And finally, relax, relax, relax. The very best thing you can do is
de-school. Let your students find what their are passions and pursue them.



Stressing over making your child learn or doing what the public or private
schools are doing or doing enough won't help you or them. I wish someone had
told me that when I began and that I could have wrapped my head around it and
believed it.


Love them. Like them. Trust them. Support their dreams even when you don't
like or understand what they are. This is the best gift you can give anyone.
It's also a gift that will allow them to do things that will impress you over
the years.

Bleacheddecay
by Bronze Member on May. 16, 2014 at 9:36 AM

When you sit down with them and ask them what they might like to become, career wise, you can then, with them chart out what they need to learn. When they see the need long division and algebra, they are more likely to be willing to learn it.

Deschooling is a very helpful thing IMO but it doesn't last forever.

It depends on the college how they feel about homeschooling. I personally did not mention homeschooling at all when my kids applied for college. Both won scholarships, one academic and one athletic to college. Admission wasn't a problem at all. We did use a local accredited cover school, which issued the diploma and transcripts but I could have done that myself. Some colleges will not believe you really schooled them. Others actually look for homeschooled kids because, generally, they are self starters and love to learn.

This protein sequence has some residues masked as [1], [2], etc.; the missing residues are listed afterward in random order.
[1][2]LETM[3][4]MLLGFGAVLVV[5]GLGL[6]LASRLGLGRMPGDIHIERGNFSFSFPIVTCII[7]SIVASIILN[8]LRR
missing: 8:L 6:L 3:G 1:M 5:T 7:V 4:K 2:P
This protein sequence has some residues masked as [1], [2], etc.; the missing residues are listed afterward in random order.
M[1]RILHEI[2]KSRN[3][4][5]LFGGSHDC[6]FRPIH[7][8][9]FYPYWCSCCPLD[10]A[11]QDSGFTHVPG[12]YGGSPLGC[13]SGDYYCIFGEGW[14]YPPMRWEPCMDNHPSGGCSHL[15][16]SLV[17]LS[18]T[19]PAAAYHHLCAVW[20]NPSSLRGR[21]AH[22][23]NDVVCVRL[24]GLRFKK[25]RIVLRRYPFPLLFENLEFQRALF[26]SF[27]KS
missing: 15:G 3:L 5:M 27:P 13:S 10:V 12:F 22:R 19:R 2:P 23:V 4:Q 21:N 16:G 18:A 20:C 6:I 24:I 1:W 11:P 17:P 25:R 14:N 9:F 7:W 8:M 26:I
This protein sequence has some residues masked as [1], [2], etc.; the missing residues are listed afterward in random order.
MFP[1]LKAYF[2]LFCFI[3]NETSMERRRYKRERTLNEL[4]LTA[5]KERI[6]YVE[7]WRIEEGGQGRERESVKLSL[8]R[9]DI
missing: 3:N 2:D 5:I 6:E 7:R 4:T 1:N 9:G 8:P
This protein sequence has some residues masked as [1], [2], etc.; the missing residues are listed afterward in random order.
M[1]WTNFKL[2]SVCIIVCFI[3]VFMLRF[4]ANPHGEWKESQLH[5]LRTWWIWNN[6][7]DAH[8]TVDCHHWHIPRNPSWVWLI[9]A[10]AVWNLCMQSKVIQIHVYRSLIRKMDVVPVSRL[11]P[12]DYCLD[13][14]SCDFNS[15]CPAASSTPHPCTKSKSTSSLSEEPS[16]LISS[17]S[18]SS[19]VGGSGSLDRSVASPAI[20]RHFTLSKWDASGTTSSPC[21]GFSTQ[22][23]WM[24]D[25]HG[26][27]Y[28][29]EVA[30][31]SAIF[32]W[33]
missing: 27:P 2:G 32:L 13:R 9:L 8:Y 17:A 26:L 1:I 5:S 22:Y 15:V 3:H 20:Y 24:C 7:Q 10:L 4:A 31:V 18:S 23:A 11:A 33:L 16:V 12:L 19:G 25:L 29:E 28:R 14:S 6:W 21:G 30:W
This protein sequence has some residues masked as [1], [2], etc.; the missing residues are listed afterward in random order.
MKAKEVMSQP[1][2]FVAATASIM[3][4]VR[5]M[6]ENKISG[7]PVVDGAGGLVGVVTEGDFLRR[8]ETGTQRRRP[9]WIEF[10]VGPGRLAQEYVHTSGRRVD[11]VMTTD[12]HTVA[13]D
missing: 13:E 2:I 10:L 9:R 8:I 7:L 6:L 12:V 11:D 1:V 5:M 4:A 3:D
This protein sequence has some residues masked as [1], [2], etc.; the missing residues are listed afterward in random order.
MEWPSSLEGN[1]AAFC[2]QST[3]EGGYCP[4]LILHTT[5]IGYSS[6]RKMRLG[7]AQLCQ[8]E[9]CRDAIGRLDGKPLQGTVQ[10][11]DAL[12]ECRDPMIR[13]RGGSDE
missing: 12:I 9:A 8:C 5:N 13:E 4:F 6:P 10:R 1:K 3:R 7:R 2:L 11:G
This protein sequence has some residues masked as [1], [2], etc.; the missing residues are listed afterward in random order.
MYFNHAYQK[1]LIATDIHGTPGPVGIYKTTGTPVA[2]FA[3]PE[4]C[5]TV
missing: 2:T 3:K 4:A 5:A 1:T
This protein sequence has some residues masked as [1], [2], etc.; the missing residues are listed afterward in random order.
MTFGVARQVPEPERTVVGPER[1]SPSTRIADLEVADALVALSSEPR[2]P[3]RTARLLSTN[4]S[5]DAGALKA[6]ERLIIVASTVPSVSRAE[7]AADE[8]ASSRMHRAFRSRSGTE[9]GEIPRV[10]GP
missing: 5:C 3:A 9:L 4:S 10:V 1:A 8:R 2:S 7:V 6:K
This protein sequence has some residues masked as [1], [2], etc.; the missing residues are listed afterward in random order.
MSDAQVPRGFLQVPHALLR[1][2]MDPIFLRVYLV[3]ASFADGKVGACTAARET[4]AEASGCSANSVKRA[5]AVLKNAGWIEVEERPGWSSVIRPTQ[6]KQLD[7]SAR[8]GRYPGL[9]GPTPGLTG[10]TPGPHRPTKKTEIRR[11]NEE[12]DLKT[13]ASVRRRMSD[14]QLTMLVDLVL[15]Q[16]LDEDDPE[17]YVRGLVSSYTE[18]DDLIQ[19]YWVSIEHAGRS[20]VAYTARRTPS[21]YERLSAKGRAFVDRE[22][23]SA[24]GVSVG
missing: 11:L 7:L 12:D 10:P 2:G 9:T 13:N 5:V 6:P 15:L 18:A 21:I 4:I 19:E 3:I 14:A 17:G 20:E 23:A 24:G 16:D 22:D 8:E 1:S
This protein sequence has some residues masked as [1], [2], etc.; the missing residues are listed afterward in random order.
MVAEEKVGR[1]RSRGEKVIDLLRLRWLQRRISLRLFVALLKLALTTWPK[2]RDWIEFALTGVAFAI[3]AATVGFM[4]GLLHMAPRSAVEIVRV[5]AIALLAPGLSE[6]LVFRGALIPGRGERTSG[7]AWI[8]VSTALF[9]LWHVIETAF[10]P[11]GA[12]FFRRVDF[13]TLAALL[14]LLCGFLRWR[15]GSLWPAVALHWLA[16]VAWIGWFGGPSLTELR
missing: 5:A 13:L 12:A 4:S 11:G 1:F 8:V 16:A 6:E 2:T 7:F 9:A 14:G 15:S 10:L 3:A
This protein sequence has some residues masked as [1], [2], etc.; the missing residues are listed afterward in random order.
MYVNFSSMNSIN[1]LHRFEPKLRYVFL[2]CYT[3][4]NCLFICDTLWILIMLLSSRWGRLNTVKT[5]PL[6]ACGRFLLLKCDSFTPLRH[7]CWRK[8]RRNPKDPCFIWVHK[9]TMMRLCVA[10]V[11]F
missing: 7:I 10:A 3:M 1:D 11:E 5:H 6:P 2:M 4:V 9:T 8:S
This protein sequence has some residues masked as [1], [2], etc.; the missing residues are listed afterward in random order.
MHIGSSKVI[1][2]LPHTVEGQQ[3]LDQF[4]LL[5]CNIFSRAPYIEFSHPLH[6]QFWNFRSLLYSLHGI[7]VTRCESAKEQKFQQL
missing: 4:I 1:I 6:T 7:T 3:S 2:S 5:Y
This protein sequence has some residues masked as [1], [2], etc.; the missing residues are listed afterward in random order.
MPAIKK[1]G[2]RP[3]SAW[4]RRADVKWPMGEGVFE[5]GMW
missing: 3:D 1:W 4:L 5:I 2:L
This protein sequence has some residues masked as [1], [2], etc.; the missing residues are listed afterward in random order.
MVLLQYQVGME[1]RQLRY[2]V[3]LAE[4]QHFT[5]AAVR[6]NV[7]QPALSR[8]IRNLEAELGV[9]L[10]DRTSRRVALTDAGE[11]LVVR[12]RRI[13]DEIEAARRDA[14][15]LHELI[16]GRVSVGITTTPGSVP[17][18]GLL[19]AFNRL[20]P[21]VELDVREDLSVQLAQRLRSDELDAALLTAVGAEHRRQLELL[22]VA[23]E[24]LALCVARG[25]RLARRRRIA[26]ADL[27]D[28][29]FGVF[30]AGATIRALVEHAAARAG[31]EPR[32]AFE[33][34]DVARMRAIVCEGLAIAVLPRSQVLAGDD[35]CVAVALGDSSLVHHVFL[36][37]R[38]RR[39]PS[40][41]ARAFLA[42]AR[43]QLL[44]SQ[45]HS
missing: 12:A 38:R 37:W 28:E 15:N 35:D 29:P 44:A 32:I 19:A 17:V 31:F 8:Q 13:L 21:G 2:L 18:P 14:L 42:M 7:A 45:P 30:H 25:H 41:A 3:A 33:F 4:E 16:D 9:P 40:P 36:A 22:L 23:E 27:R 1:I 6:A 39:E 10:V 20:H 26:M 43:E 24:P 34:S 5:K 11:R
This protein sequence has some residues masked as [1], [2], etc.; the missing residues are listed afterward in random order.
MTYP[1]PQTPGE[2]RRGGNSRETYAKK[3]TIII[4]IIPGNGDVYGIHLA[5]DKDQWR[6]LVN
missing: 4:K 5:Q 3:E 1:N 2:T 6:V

The Teenage Liberation Handbook has a great section in which department heads of universities say what they look for in incoming freshmen. That section was my fav and I learned a lot from it.

I did require both of my kids to take a college course while still in high school and to prepare for a CLEP test in one subject. That way they knew what a college class was like and that you could do up to two years cheaper through studying and CLEP testing.

Quoting ali840: Thank you so much! Everything you said is so helpful, and makes so much sense! I don't want to fight with the kids and make them do their schoolwork. I LOVE the idea of de-schooling, letting them find what interests them, but who loves long division and algebra? Those are things they have to know and I doubt they'll be dying to learn them. How does that work? My 10 year old is already asking how homeschooling looks on a college application, and I don't know what to tell him because I can't imagine it looks good. I said he shouldn't worry about it and left it at that for now. I need to do some research on that subject, I suppose. As well as many others. Thank you so much again!
Quoting Bleacheddecay:

Here are my best tips for people new to homeschooling:

1. Look up your state laws. Make sure you are in compliance. I like this site rather than HSLDA

http://homeschooling.gomilpitas.com/directory/Legalities.htm

2. Decide what your mutual goals for the future of your student are, high school degree, GED, college and so on.

3. Find out your teen's best learning styles. I'd use POC4U to aide this.

http://www.edudps.com/poc4u.html

4. Research ways to do an education along with your teen. I recommend The Teenage Liberation Handbook.